And once again, we have a code situation. If Geisler wants to argue against this view, what he needs to do is to critique a position like that of Lamoureux in "Four Views on the Historical Adam" which I reviewed here. It won’t work to say “Inerrancy, therefore the position is false.” Geisler has to show that his interpretation is the right one. Now I do not find Lamoureux’s position persuasive, but I am not ready to go after him. I am happy to say it is not an area of expertise for me so I am indeed speaking as a layman on that matter.

“5. Further, Blomberg believes that “None of this theology [about Job’s view on suffering] requires Job to have ever existed any more than the teaching of the parable of the Good Samaritan requires the Samaritan to have been a real person” (B, 156). He added, “Almost nothing is at stake if Job never existed, whereas everything is at stake if Jesus never lived” (B, 223).”

Question then. Would the lesson of Job be true even if Job never lived? Answer. Yes. Would Christianity be true if Jesus never lived? Answer. No. Why? Because Christianity is entirely dependent on real actions taking place in space and time. The lesson of Job is not dependent in that way. Does that mean it is untrue? No. I have no problem accepting Job as a historical figure.

“6. Likewise, he asserts that “Surely, however, someone might argue, Jonah must be completely historical, because Jesus himself likens his death and resurrection to Jonah’s experience with the great fish (Matt. 12:40; Luke 11:30). Actually, this does not follow at all” (B, 157). ”

Unfortunately, here Geisler gives part of the argument and then ignores the rest. The last sentence would tell you there is more. Blomberg makes the point that one could talk about Frodo going to Mordor and make a lesson out of it without thinking Frodo is a historical figure. The amazing thing is Blomberg makes a case for the accuracy of Jonah right after that and this is completely ignored by Geisler. It will sadly be ignored by his readers as well who will refuse to read Blomberg’s book and get the treasure trove of knowledge he has for us.

“7. Further, “Ultimately, what one decides about its [the Book of Isaiah’s] composition or formation need not have anything to do with biblical inerrancy at all” (B, 162, 163), even though he admits Jesus mentioned “the prophet Isaiah” as being author of texts in both sections of Isaiah (B, 161).”

And in dealing with this, Geisler will need to deal with an approach such as that found in The Lost World of Scripture, which was co-authored by John Walton who I referred to above and by Brent Sandy, who I interviewed here.

“8. Isaiah may not have predicted “Cyrus” by name 150 years in advance (in Isaiah 45:1) of his reign because “Cyrus could in fact be a dynasty name (like “Pharaoh” in Egypt) rather than a personal name (B, 162). This too is deemed compatible with inerrancy.”

How could this be incompatible? If Cyrus is indeed a name of a dynasty, then this would be an accurate statement. Geisler can only assume that it is not. If the Bible is teaching about a dynasty that will free the Jews from exile, then he is speaking the truth. I in fact wonder if the same could be going on with the ruler Abimelech in Genesis. The name can be translated as “My Dad is King.” Could this not point to a dynasty as well?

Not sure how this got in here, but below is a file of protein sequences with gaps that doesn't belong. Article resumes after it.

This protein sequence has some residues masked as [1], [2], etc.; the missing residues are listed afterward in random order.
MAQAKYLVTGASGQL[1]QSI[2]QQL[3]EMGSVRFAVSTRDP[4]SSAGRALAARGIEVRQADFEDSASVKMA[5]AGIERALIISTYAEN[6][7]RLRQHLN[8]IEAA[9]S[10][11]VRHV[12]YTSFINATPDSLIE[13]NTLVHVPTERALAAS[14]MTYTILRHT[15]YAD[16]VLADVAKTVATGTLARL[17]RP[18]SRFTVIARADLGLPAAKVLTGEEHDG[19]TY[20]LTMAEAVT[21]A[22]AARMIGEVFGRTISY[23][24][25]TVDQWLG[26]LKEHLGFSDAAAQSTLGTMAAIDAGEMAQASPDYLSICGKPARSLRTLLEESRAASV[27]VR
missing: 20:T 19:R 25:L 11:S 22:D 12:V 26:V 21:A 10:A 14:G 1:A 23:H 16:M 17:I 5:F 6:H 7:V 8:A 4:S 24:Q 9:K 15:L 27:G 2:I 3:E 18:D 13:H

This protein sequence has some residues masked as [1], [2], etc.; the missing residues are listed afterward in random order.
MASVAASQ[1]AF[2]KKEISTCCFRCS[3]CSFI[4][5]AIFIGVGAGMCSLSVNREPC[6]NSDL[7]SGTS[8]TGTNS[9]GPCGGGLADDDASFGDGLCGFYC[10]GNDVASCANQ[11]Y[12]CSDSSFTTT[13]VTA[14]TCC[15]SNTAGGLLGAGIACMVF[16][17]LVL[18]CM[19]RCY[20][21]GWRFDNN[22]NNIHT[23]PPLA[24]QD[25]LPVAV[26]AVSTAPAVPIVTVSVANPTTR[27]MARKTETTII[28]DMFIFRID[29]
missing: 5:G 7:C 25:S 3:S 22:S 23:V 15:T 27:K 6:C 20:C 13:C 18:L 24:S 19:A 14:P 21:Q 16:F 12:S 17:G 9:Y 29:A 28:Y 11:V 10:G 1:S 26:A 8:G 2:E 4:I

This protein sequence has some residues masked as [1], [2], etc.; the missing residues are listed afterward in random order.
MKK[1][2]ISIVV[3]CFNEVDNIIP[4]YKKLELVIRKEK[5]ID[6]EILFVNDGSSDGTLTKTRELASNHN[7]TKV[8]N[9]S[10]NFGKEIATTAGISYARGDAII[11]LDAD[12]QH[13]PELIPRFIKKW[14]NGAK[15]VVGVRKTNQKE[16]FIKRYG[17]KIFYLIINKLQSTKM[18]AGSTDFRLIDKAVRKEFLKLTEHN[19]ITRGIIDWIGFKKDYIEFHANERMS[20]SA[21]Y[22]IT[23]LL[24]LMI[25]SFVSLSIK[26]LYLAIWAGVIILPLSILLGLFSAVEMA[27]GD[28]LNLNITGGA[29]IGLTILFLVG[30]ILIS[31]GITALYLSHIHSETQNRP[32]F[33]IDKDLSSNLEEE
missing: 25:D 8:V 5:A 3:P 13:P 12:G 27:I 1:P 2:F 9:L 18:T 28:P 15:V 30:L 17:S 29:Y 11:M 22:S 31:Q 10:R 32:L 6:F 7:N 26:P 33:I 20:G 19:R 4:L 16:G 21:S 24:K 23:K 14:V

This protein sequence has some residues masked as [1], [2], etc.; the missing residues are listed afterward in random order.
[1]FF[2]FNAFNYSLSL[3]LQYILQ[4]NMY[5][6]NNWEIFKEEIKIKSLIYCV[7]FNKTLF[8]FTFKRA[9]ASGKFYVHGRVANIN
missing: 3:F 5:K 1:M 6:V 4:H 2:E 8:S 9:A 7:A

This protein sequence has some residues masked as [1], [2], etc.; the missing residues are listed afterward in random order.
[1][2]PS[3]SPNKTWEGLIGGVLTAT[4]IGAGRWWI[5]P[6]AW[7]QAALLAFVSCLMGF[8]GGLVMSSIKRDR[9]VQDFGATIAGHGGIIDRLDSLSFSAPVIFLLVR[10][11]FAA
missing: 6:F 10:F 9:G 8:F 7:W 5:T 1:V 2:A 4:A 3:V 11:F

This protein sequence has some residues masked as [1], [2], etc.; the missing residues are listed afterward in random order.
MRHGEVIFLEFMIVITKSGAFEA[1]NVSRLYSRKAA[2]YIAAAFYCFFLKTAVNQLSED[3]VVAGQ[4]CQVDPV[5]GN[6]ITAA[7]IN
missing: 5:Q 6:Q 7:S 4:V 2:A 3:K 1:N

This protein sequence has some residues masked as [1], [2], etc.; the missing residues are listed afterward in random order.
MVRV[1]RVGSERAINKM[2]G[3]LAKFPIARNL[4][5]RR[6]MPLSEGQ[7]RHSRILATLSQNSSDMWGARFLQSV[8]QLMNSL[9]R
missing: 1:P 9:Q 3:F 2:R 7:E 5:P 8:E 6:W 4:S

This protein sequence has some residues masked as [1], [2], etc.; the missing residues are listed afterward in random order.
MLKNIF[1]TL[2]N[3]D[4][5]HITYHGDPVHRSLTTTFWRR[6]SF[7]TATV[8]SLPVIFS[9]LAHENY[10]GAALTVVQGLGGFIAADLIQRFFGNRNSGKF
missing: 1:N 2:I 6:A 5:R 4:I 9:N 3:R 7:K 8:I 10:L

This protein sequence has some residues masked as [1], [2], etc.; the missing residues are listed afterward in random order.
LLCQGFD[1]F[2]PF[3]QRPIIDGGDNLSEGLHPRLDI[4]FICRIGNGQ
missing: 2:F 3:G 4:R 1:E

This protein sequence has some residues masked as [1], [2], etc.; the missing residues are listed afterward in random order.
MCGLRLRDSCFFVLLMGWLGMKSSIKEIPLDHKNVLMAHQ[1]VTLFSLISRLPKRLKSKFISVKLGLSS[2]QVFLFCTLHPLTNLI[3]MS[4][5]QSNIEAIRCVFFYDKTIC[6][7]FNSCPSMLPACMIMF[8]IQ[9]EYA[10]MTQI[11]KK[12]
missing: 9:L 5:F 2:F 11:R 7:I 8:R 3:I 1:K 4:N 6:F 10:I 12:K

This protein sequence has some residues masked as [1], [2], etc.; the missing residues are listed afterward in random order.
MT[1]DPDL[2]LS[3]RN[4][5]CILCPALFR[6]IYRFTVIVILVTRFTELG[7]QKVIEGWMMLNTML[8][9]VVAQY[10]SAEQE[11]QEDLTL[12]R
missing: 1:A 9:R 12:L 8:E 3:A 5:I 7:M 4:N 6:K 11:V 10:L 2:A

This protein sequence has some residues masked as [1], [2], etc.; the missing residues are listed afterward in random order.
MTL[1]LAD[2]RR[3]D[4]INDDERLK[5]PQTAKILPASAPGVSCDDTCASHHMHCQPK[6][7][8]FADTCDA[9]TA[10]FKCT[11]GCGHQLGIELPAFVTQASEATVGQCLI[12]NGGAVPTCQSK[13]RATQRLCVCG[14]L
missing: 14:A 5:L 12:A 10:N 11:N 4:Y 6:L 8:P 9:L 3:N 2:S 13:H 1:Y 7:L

“9. According to Blomberg, the prophet Daniel may not have predicted all the things his book indicates because “Perhaps two works associated with the prophet Daniel and is successor, written at two different times, were combined” (B, 164).”

See my reply to #7 for this.

“10. Blomberg, argues that treating sections of “Matthew as Midrash” and not as history would have been taken by his audience “who would have understood exactly what he was doing, not imagining his embellishment to be making the same kinds of truth claims as his core material from Mark and Q” (B, 166).”

This was the position of Gundry which we will be getting to. I will save it for later.

“11. Likewise, Blomberg believes that the story of “Lazarus” (in Luke 16) is a “parabolic fiction” (B, 150).”

There are many fine evangelical scholars who see the story as a parable. I also see it as a parable and parables are fictional, unless Geisler suddenly thinks the fires of Hell are literal and that there is literally a great chasm between Heaven and Hell.

Well if that’s the case, why would there be someone named in this one?

Lazarus would be named so that he would be seen as honorable in comparison to the rich man. The only unnamed character in Ruth, for instance, is the one who refuses his duty to Ruth. This is a way of shaming him. Jesus’s parable is not meant to give the furniture of the afterlife, but rather to teach us that just because one has wealth in this life, that one is not necessarily living in the favor of God, and vice-versa for poverty. By not even giving the rich man a name, he is showing that the rich man is essentially not someone worth thinking about.

#12 deals with views based on Blomberg’s interaction with Mormonism. Not having read the book, I will not comment.